Honors Projects

The ability of Thaumoctopus mimicus to be operantly conditioned to a sound stimulus


This paper focuses on the ability of the mimic octopus Thaumoctopus mimicus to be operantly conditioned to an auditory stimulus. The octopus is known to be the most advanced of the invertebrates and has learning abilities that are comparable to vertebrates in spite of their differences in brain structure. These animals have been shown to react to visual and tactile stimuli and can be operantly conditioned to perform behaviors to obtain a food reward. The goal of this experiment is to determine whether the octopus can be operantly conditioned to swim into a box on the side of its tank in response to a sound stimulus in order to earn a reward. This experiment was not able to be conducted with live animals but prior research was examined to form theoretical results that can serve as a starting point for future experimentation with live animals. Because the octopus is well documented to be trained using operant conditioning with visual and tactile stimuli, this paper explores the theoretical conclusion that they can be trained to respond to a sound stimulus as well.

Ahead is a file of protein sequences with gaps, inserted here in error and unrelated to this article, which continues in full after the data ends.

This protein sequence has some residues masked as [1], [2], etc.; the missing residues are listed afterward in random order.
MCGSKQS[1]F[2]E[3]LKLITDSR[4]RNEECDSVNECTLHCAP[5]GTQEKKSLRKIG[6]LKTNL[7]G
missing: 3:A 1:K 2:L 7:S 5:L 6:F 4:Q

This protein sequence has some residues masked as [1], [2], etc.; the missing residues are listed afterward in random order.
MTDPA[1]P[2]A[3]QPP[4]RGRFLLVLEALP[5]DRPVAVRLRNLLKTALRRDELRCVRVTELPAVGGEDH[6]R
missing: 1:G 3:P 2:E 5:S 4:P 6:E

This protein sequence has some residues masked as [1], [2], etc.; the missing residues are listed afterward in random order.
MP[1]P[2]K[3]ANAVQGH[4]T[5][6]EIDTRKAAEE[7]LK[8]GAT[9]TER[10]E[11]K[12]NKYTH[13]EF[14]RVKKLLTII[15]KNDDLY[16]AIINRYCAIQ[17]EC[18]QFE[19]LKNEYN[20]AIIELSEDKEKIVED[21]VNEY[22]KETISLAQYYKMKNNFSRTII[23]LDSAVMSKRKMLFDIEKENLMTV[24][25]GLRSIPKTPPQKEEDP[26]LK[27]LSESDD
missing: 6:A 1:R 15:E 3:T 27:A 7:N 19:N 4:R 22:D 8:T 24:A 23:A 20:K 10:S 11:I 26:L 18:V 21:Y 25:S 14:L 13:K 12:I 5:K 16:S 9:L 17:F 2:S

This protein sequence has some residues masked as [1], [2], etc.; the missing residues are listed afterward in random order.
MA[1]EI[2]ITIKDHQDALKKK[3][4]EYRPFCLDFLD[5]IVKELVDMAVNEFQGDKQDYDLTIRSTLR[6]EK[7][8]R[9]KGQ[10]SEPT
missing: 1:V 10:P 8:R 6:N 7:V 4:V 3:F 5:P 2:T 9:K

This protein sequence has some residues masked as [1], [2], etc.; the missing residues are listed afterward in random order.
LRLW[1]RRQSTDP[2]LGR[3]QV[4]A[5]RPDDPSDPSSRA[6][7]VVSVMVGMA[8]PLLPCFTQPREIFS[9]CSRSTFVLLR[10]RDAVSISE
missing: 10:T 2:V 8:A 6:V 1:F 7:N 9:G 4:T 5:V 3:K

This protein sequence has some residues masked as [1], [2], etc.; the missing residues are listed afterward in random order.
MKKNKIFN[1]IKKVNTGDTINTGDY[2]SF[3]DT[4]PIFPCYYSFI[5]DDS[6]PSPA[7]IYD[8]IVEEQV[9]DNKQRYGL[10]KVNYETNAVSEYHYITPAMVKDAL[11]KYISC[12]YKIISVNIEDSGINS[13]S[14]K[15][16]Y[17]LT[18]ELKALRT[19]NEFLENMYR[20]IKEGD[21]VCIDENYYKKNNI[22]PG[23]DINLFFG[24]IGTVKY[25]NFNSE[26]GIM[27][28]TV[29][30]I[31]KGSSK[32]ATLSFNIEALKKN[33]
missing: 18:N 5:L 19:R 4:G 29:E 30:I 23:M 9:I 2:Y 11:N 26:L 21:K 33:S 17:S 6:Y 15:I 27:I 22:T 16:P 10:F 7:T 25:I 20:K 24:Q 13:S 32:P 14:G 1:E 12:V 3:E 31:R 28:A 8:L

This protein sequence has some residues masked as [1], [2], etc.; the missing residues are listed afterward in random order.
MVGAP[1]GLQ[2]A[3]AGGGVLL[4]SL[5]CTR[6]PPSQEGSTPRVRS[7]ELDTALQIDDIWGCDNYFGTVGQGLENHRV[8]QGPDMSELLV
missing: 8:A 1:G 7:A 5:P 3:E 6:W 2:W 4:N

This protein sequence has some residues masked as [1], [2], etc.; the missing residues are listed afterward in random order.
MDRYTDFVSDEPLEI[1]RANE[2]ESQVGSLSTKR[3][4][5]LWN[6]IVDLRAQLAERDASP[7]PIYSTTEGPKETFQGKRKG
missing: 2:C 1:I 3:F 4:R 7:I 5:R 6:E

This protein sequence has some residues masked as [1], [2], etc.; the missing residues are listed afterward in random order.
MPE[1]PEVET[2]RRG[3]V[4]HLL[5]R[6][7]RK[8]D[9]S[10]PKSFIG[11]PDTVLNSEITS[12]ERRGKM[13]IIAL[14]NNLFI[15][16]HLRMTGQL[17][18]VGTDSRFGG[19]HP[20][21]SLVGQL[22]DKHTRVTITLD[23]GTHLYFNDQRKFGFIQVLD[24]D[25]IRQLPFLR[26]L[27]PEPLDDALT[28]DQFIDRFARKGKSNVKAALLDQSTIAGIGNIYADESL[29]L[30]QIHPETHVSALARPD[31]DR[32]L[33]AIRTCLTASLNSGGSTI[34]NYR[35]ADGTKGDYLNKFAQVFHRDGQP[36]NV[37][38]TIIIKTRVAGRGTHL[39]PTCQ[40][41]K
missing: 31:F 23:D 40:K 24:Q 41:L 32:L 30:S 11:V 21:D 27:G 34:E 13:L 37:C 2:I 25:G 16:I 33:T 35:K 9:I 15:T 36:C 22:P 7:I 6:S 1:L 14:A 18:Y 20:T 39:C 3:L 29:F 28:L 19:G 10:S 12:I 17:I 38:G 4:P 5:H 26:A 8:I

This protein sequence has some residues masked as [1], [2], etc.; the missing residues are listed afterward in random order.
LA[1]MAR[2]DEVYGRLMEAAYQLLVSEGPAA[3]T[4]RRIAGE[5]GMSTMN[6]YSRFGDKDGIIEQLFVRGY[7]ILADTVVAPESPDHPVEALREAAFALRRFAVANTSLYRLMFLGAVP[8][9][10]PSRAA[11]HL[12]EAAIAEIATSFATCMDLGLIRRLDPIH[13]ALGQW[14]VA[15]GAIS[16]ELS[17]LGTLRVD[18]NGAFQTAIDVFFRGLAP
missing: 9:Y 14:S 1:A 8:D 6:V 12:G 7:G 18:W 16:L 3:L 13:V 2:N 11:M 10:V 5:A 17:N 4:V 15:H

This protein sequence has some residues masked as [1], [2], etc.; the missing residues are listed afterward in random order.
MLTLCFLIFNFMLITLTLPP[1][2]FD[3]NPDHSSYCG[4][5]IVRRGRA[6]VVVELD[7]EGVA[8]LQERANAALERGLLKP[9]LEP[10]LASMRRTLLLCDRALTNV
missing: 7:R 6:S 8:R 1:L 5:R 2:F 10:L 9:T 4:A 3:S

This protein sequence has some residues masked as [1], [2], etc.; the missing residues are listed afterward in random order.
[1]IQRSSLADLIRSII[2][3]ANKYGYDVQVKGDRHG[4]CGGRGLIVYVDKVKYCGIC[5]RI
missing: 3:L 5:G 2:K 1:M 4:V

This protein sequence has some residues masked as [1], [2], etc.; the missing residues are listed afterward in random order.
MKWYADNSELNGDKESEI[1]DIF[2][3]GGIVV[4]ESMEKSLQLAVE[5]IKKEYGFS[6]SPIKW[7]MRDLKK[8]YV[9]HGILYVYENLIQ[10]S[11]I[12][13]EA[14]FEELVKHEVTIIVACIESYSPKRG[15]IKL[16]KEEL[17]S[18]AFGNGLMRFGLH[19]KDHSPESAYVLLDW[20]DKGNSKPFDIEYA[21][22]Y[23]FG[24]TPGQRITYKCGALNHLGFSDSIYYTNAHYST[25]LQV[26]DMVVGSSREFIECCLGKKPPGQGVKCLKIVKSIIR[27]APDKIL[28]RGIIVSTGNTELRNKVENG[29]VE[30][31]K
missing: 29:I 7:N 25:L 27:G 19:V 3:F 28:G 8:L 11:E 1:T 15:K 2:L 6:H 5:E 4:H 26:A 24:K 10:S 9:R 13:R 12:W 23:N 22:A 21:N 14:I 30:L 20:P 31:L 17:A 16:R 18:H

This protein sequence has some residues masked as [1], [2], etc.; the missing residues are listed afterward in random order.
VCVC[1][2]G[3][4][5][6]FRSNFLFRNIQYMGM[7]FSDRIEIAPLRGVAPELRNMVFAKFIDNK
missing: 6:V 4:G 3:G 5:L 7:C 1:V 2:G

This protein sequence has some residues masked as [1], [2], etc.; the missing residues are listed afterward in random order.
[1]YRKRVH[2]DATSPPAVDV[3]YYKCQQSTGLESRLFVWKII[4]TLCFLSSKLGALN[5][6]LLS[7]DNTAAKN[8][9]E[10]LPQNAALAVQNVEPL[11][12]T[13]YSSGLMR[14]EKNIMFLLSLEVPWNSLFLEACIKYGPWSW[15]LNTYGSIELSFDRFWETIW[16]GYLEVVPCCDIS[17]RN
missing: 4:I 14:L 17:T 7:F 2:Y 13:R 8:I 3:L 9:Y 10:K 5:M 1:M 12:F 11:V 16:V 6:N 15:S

Honors Program


Marine and Aquatic Biology

First Advisor

Matthew Partin

First Advisor Department

Biological Sciences

Second Advisor

Justin Donhauser

Second Advisor Department


Publication Date

Spring 5-3-2020

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